To Those Whose First Baby Was Stillborn
Whatever your story of loss is, the pain is incredibly intense and feels insurmountable. For this article, though, I want to talk specifically to those whose first baby was stillborn, because that’s my experience and that’s what I know.
Being pregnant for the first time (or making it past earlier miscarriage dates for the first time) is just indescribable. You really don’t know what to expect, and no amount of reading can prepare you for all the crazy feelings you’ll go through. Until you’re experiencing the hormones, the morning sickness, the sense of your uterus and skin stretching, the tiny flutters of early movement, and the rolls and kicks that come later. It’s honestly something you have to experience to understand.
Related: Books About Stillbirth That Saved Me
So, we head into pregnancy doe-eyed and excited. Maybe we’re a little afraid of what’s to come, but we soldier on and watch our bellies swell.
This is where each of our stories differs, but yet are similar: We’re given the tragic, world-ending news that there’s no heartbeat. In that instant, everything we thought we knew about pregnancy is turned upside-down. We have to experience the miracle of birth for the very first time, but we have to do it to bring a baby with no heartbeat silently into this world. This becomes our only experience with pregnancy and birth: a deceased baby. That’s it. That’s all we know.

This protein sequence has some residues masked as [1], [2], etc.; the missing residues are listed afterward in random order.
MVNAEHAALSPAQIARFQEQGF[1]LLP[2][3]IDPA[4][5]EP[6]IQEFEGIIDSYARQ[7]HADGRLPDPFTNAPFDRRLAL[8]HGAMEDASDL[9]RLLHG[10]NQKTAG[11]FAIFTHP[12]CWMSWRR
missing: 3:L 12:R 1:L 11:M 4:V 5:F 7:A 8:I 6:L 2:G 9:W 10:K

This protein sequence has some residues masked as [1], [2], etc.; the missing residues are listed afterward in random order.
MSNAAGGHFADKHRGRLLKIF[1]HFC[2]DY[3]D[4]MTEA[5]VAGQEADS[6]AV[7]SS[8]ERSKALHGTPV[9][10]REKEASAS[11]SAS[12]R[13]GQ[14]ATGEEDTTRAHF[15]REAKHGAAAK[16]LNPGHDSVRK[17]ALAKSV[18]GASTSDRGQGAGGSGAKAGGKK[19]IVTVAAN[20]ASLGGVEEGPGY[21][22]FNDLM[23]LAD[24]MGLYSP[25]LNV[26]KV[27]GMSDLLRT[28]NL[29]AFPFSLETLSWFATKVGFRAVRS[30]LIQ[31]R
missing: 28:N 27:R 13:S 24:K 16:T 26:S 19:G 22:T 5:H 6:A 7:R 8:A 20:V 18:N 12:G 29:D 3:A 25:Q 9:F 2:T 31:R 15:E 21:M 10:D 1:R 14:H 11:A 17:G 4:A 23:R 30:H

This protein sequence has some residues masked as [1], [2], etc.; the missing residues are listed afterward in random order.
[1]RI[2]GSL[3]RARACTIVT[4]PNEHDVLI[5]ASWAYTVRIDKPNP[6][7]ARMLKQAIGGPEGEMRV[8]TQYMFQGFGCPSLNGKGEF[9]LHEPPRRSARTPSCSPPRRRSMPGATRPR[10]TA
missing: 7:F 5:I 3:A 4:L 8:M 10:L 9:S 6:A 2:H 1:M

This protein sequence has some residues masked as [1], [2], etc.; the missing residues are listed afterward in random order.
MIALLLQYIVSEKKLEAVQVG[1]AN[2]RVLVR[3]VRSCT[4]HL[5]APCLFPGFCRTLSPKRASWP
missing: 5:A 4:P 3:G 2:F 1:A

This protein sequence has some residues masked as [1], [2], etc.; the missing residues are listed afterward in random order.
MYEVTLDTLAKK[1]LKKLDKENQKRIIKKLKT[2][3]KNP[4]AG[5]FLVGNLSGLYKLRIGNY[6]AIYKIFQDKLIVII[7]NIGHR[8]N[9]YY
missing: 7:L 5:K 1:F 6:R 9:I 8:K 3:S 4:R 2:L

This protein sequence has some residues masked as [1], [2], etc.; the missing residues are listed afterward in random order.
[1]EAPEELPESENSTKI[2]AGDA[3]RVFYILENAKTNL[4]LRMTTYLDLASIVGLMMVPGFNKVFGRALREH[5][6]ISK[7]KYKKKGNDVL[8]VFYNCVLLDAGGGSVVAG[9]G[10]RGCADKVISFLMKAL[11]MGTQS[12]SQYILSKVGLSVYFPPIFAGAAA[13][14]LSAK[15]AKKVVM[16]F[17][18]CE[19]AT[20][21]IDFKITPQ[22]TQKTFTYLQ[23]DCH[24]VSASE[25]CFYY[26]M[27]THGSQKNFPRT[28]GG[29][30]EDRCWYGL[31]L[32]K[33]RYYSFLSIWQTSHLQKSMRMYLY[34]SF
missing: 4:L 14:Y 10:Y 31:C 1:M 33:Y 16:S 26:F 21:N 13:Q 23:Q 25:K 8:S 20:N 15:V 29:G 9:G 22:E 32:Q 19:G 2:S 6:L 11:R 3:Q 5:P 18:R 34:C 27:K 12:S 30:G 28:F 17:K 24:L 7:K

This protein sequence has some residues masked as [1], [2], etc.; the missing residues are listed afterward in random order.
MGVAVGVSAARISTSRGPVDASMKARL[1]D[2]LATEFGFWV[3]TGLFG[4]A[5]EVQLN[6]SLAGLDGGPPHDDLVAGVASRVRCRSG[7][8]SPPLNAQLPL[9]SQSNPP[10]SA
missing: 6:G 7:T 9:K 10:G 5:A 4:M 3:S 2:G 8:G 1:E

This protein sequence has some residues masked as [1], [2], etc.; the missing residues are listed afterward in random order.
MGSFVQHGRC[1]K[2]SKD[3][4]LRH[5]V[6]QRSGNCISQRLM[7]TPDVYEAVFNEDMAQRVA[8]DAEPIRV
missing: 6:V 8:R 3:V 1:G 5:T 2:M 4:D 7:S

It feels so cruel, doesn’t it? We’re robbed of absolutely everything to do with birth, except the physical pain. Then, we watch our bodies slowly recover as our hearts break more every single day. Our bellies, our arms, and our homes are empty.
Yet, we go on. We’re ripped open and gutted and somehow, made new. Whether we choose to try again or we’re unable to, we figure out how to make life matter. The scars on our hearts grow flowers. The audacity of the human spirit is untouchable, friends. We find friendships with others who’ve been broken, and they’re some of the strongest we’ve ever had. We’re new people, all because of that one short but most meaningful of lives.
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